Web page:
Posted by: Mark Hawkins | February 3, 2010

iPad. LTE. Any connection?

In the bygone days of last week Apple unveiled a new device. Remember? (I’m late to address this post, sorry).

People got excited, then most got disappointed, like a build up to a big sneeze that never came. Ah ahh… AHHH..

Oh. Really? That’s it?

A bigger iPhone / iPod Touch akin to a netbook with an integrated touchscreen keyboard, a beautiful high res screen, nice curves, all the whizzy apps, bells and whistles you’d expect from an Apple device. And much MUCH more of course. (Just not sure what that is yet).

“It has, you know, phone capability too I suppose?” an onlooker feigned only nonchalant interest (the pedant), while a handful of us clamoured round a screen to coo at the iPad’s dimensions and specs.

“Erm, no,” came the eventual reply.

Big enough for a nice touchable screen, high quality enough to comfortably read books, so we’re told, lovely for games. But no Adobe Flash (for ostensibly respectable sounding reasons), and no phone.

No phone. Is this important? Moreover, is the fact that it hasn’t been considered as important by Apple, itself important?

Long Term Evolution (LTE) generally says all connectivity will ultimately one day switch completely from cellular to internet protocol connectivity, VoIP etc. How long term is that, exactly? If Apple is turning its nose up already?

IS Apple turning its nose up already?

While Apple has contracted with AT&T for supply in the US and a UK deal is probably pending, these deals concern 3G connectivity provided by the carriers, not mobile voice.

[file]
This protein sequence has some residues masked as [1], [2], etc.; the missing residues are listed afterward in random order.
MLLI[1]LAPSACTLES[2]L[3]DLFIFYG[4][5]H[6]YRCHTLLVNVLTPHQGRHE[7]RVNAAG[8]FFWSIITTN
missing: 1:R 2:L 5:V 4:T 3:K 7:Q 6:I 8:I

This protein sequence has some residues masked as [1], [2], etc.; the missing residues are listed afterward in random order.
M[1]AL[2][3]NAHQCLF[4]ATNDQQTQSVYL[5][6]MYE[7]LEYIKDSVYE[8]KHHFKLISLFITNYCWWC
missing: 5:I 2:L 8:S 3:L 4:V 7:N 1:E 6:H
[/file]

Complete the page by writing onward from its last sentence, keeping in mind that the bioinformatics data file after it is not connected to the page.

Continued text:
If Apple have already grown sniffy or at least distracted away from the jigsaw piece of mobile voice, (although of course they’ll stick with it for now, upgrading the iPhone every now and then), others will too.

Perhaps others already are. See Google’s new Nexus One phone for details; itself merely casting a sideways nod to the mobile networks.

You could counter that the iPad is simply too large for a neat mobile voice experience. Holding it next to your head for any length of time would be arduous and look silly. There’s the key reason there’s no phone element to it. There is no LTE connection. Perhaps I invented it, not being able to resist writing some sort of blog post about the iPad.

However, the iPad can download and use any of the growing range of VoIP applications available on Apple Stores, thanks to in-built microphone, speakers / headphone dock, and wifi connectivity. So there’s nothing stopping it from being used for a voice telephony experience in the same way you might use Skype on a netbook.

Either way, a mobile voice power shift of sorts has begun, lines are being drawn and tectonic telecoms plates are starting to creak.

It should still be a while until the VoIP threat looms with any deep mass market ferocity – it remains common to encounter people who haven’t heard of, don’t use or are unaware of Skype; despite their exasperating suitability. Added to which, each mobile operator and stakeholder in one of the world’s most profitable markets will understandably use every tool at their disposal to contain the shift for as long as possible.

For now though, we might just start to consider changing Long Term Evolution, to Medium to Long Term Evolution. How quickly things move from here is down to us.

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